While idiotype vaccines have shown promise for B-cell malignancies, production is cumbersome; thus, targeting a common antigen on malignant B cells using an off-the-shelf approach would provide significant logistical advantages.

Bendandi et al demonstrated early on that complete molecular remission in lymphoma patients who had received a patient-specific idiotype vaccine is possible.1  In a follow-up randomized phase 3 study, Schuster et al showed that vaccination with a patient-specific anti-idiotype vaccine led to improved disease-free survival in patients with follicular lymphoma.2  Patients enrolled in study who achieved a complete response to chemotherapy were randomly assigned to vaccine with idiotype conjugated to keyhole limpet hemocyanin (KLH) with local GM-CSF versus KLH control. The median disease-free survival for vaccine-treated patients was 44.2 months versus 30.6 months for patients in the control arm (hazard ratio 0.62; P = .047). However, this patient-specific vaccine required a significant amount of time to produce (6-12 months was allowed). Only 69% of patients randomized remained in complete response to chemotherapy by the time vaccine was available, making the remaining 31% ultimately ineligible to receive vaccine or placebo. Nevertheless, the promising disease-free survival seen among vaccinated patients provides hope that therapeutic vaccines will prove to be a well-tolerated treatment associated with clinical benefit in the setting of minimal disease.

The complexity of making a patient-specific vaccine can lead to significant financial and temporal costs (see figure). The only currently approved therapeutic vaccine for cancer is sipuleucel-T, which showed a statistically significant and clinically meaningful 22% reduction in risk of death in patients with asymptomatic or minimally symptomatic metastatic castration-resistant prostate cancer.3  The median 4.1-month improvement in survival was seen without significant side effects (only 1.5% of patients had to stop treatment because of toxicity). However, patients treated with sipuleucel-T must undergo apheresis at 3 time points and the vaccine is subsequently manufactured from the apheresis products at a central processing facility capable of rapid turnaround. This complexity adds to the price of the vaccine: $93 000 US for a complete course of treatment.4  Several off-the-shelf therapeutic vaccines have shown preliminary evidence of efficacy,5–7  providing hope that improvements in patient outcomes with this modality may lead to therapeutic options that are less resource-intense.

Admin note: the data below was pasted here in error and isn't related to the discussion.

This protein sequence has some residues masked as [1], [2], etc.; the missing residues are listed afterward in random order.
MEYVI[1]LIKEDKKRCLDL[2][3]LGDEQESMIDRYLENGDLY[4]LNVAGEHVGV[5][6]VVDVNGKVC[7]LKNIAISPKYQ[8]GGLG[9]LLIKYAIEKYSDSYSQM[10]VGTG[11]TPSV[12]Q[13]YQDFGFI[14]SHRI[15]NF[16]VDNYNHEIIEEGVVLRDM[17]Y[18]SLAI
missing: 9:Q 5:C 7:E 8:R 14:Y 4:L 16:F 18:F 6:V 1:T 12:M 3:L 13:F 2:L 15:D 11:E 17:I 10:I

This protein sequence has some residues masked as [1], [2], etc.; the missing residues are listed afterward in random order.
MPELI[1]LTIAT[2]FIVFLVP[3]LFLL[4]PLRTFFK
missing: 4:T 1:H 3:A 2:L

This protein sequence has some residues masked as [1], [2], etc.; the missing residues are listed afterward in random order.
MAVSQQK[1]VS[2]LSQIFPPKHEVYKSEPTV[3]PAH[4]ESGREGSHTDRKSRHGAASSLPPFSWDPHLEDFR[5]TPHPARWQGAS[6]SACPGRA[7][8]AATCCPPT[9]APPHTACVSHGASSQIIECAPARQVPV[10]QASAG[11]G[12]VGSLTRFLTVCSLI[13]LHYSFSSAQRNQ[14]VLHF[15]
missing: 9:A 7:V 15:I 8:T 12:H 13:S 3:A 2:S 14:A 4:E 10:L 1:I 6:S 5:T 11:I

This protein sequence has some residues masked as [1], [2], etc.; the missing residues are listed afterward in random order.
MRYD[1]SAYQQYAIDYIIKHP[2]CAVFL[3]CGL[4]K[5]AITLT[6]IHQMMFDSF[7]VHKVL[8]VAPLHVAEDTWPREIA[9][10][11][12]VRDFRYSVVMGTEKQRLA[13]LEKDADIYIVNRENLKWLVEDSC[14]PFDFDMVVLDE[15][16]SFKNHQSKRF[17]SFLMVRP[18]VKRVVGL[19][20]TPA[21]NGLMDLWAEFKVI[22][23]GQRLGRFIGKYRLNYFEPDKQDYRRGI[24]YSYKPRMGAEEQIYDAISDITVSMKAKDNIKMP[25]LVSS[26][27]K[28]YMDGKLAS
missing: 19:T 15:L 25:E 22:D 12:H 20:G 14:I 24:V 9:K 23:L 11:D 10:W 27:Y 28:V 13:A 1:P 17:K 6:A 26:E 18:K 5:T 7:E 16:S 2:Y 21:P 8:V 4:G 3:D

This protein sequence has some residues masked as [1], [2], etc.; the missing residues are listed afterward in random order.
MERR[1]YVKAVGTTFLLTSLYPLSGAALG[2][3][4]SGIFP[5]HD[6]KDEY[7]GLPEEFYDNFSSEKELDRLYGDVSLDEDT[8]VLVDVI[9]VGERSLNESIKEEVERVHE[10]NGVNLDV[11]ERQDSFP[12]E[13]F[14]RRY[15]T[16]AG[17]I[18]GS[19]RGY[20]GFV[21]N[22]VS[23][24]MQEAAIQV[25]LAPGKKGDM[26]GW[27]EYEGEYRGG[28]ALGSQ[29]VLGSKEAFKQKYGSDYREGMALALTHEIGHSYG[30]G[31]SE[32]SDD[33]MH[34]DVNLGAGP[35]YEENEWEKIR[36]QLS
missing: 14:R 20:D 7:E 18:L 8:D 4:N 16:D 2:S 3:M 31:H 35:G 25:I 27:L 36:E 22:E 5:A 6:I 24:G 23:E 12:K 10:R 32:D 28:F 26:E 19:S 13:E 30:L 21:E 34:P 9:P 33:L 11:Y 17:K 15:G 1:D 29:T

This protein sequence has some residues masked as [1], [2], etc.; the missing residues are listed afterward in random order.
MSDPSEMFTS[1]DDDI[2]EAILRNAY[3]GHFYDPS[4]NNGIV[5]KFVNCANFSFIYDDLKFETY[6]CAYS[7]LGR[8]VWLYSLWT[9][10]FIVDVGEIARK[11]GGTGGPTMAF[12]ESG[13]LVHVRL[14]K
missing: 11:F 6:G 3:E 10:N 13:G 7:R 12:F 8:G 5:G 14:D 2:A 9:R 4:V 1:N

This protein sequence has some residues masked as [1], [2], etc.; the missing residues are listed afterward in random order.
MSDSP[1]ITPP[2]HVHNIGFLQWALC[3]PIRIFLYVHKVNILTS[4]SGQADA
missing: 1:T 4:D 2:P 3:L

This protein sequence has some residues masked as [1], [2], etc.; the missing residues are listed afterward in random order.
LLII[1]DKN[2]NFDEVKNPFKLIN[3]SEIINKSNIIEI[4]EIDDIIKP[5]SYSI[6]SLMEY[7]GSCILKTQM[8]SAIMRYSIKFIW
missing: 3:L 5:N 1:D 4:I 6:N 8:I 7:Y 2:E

Patient-specific therapeutic vaccines are generated from immune cells or tumor material obtained from cancer patients. This process is resource-intensive, but has yielded therapeutic vaccines with clinical benefit. In contrast, large numbers of doses of off-the-shelf vaccines can be manufactured at one time, then stored until needed. In theory, off-the-shelf vaccines should be cheaper to manufacture while simplifying time and supply lines. Professional illustration by Alice Y. Chen.

Patient-specific therapeutic vaccines are generated from immune cells or tumor material obtained from cancer patients. This process is resource-intensive, but has yielded therapeutic vaccines with clinical benefit. In contrast, large numbers of doses of off-the-shelf vaccines can be manufactured at one time, then stored until needed. In theory, off-the-shelf vaccines should be cheaper to manufacture while simplifying time and supply lines. Professional illustration by Alice Y. Chen.

Identification of a common antigen on B-cell malignancies that is not present on normal B cells thus offers the potential for an off-the-shelf vaccine for lymphomas that avoids the resource-intense manufacture and release of patient-specific vaccines. In a convincing set of experiments described in this issue of Blood, Weng et al demonstrate that T-cell leukemia/lymphoma 1 (TCL1) oncoprotein is overexpressed on a wide range of human B-cell lymphomas, but only selectively expressed on normal B cells.8  They demonstrate not only that TCL1 peptide-specific T cells could be generated from normal donors, but that TCL1-specific T cells were present in the blood of patients with lymphoma, and that these T cells could be expanded and, in an HLA-A2–restricted manner, could lyse autologous lymphoma cells but not normal B cells. This approach should help catalyze intensive translational efforts to rationally design off-the-shelf therapeutic vaccines that, alone or in combination with other therapies, can efficiently propel clinically significant antilymphoma immunity in minimal disease settings without significant side effects.

Conflict-of-interest disclosure: The author declares no competing financial interests. ■

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